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Design and functionalization of new nanodiscs

A few years ago, amphiphilic copolymers were introduced as an alternative to traditional detergents. These polymers wrap around phospholipid bilayers like a belt, creating nanodiscs that enclose membrane proteins. We established a diisobutylene/maleic acid (DIBMA) copolymer as a new protein-extracting agent that offers key advantages over other polymers: The ordering of lipid chains embedded in nanodiscs is only slightly affected by DIBMA, and spectroscopic studies of membrane proteins are possible also in the important ultraviolet spectral range. In addition, DIBMA tolerates elevated concentrations of divalent cations without precipitating, which is important for activity studies of many membrane proteins. We further developed a polymer derivative called Glyco-DIBMA that retains the same favorable properties but allows even more efficient solubilization of lipids and extraction of membrane proteins. Recently, we have shown that even some small molecules, such as compounds with a diglucose head group, are able to extract membrane proteins and their surrounding lipids directly into nanodiscs, making them accessible to detailed studies.

We are designing new polymers and small-molecule compounds to further improve nanodiscs for membrane proteins, making them even more compatible with biophysical and structural biology applications.

Biophysics of membrane proteins in nanodiscs

As a second focus, we employ a wide range of biophysical methods to study nanodiscs and the membrane proteins and lipids embedded within them. Our biophysical methods includes numerous spectroscopic, calorimetric, and chromatographic techniques as well as light scattering and microfluidic diffusional sizing. In addition, high-resolution imaging techniques such as electron microscopy and single-molecule fluorescence measurements are used, as well as high-throughput technologies such as mass spectrometry for proteomics and lipidomics. These complementary methods provide detailed information on the structure and size of nanodiscs as well as the conformation and dynamics of membrane proteins and lipids.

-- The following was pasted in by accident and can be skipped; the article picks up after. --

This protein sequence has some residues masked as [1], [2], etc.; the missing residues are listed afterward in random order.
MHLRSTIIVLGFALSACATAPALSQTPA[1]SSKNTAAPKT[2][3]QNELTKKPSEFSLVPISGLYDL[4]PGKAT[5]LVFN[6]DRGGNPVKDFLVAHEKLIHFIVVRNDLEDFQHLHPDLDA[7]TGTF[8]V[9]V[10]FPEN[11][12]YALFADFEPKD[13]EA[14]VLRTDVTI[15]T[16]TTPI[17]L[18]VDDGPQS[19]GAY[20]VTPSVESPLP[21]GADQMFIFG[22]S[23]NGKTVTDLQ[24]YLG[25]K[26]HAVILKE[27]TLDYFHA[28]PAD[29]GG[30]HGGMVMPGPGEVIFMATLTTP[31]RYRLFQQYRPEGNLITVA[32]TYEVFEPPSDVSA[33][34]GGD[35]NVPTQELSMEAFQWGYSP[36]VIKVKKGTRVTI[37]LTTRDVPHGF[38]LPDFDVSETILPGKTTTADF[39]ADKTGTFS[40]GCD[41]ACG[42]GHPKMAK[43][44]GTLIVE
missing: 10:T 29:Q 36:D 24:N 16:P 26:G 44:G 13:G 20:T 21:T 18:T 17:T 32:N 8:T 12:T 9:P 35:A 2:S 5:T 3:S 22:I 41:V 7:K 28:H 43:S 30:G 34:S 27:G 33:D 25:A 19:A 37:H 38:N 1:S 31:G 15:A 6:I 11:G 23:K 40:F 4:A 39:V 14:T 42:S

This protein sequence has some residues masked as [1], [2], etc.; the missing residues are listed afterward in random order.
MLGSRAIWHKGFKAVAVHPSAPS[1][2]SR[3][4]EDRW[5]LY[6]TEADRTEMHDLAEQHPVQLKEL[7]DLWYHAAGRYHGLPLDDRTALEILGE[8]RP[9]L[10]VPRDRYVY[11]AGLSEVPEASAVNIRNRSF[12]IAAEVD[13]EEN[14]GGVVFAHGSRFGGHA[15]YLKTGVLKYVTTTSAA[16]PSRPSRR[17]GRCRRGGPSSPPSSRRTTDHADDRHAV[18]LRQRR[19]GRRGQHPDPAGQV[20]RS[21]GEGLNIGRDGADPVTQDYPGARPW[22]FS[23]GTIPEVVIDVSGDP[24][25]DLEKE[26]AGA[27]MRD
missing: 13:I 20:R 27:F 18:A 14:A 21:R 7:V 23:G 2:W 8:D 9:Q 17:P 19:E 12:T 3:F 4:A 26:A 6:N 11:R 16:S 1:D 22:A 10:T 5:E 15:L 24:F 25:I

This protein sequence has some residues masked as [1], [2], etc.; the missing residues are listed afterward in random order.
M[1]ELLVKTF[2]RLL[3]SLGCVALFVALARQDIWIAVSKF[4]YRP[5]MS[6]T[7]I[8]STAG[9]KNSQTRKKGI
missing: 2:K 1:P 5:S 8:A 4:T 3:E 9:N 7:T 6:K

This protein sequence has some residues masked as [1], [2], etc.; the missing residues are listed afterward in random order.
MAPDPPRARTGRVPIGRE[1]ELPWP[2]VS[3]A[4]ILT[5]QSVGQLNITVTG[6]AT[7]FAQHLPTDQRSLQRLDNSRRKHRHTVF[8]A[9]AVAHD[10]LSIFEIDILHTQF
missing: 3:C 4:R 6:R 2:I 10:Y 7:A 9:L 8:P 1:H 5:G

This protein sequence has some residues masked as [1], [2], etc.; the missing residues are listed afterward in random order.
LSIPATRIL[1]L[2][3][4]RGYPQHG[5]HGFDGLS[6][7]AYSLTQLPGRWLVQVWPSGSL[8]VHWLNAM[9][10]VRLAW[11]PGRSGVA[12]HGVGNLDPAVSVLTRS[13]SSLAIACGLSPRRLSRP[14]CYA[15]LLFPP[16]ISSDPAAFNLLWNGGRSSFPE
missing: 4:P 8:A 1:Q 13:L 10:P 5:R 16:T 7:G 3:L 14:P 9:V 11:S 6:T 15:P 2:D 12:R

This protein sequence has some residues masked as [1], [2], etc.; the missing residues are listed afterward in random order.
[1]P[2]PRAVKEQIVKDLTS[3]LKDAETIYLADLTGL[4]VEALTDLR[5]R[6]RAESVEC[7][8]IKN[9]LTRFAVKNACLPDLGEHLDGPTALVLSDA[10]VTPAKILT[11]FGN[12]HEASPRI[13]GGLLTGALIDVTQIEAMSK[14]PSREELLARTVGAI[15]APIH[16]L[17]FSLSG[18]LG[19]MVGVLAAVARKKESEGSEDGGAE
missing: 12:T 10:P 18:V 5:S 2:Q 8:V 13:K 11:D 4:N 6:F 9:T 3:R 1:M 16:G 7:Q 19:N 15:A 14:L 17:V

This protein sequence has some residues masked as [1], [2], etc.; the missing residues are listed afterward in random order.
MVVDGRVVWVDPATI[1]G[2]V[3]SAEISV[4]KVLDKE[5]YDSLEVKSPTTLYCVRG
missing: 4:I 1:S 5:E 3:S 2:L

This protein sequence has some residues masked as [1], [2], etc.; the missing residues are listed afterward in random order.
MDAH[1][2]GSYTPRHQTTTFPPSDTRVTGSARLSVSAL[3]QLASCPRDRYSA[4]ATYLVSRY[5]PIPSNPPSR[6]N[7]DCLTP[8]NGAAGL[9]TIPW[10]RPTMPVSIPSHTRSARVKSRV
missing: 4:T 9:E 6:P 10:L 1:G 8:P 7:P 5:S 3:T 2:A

We are continuously refining these methods to make them more compatible with nanodiscs and, conversely, use the gained insights for the rational optimization of nanodiscs.

Nanodiscs as platform for biomolecular applications

A particularly important aspect of our research is the use of new nanodiscs as versatile tools to answer biomolecular questions. Nanodiscs allow both the isolation of individual proteins and protein complexes as well as the extraction of entire protein libraries from different organisms and cells. This makes it possible to perform functional and interaction studies under laboratory conditions that can be well controlled, but still mimic the natural environment of membrane proteins. For example, using the above-mentioned methods, protein/protein interactions can be studied within a membrane environment without the need to purify or reconstitute membrane proteins. Our nanodiscs are also employed for high-resolution structural analyses of membrane proteins by electron microscopy, and can be used for ligand binding studies, thereby facilitating the identification of new drugs.

We are developing this nanodisc technology platform to elucidate the structures, dynamics, and interactions of membrane proteins with high resolution yet in an environment similar to the natural membrane.

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Univ.-Prof. Dr.

Sandro Keller

Institute of Molecular Biosciences (IMB)
Humboldtstr. 50/III
8010 Graz, Austria

Phone:+43 316 380 - +43 316 380 - 4987

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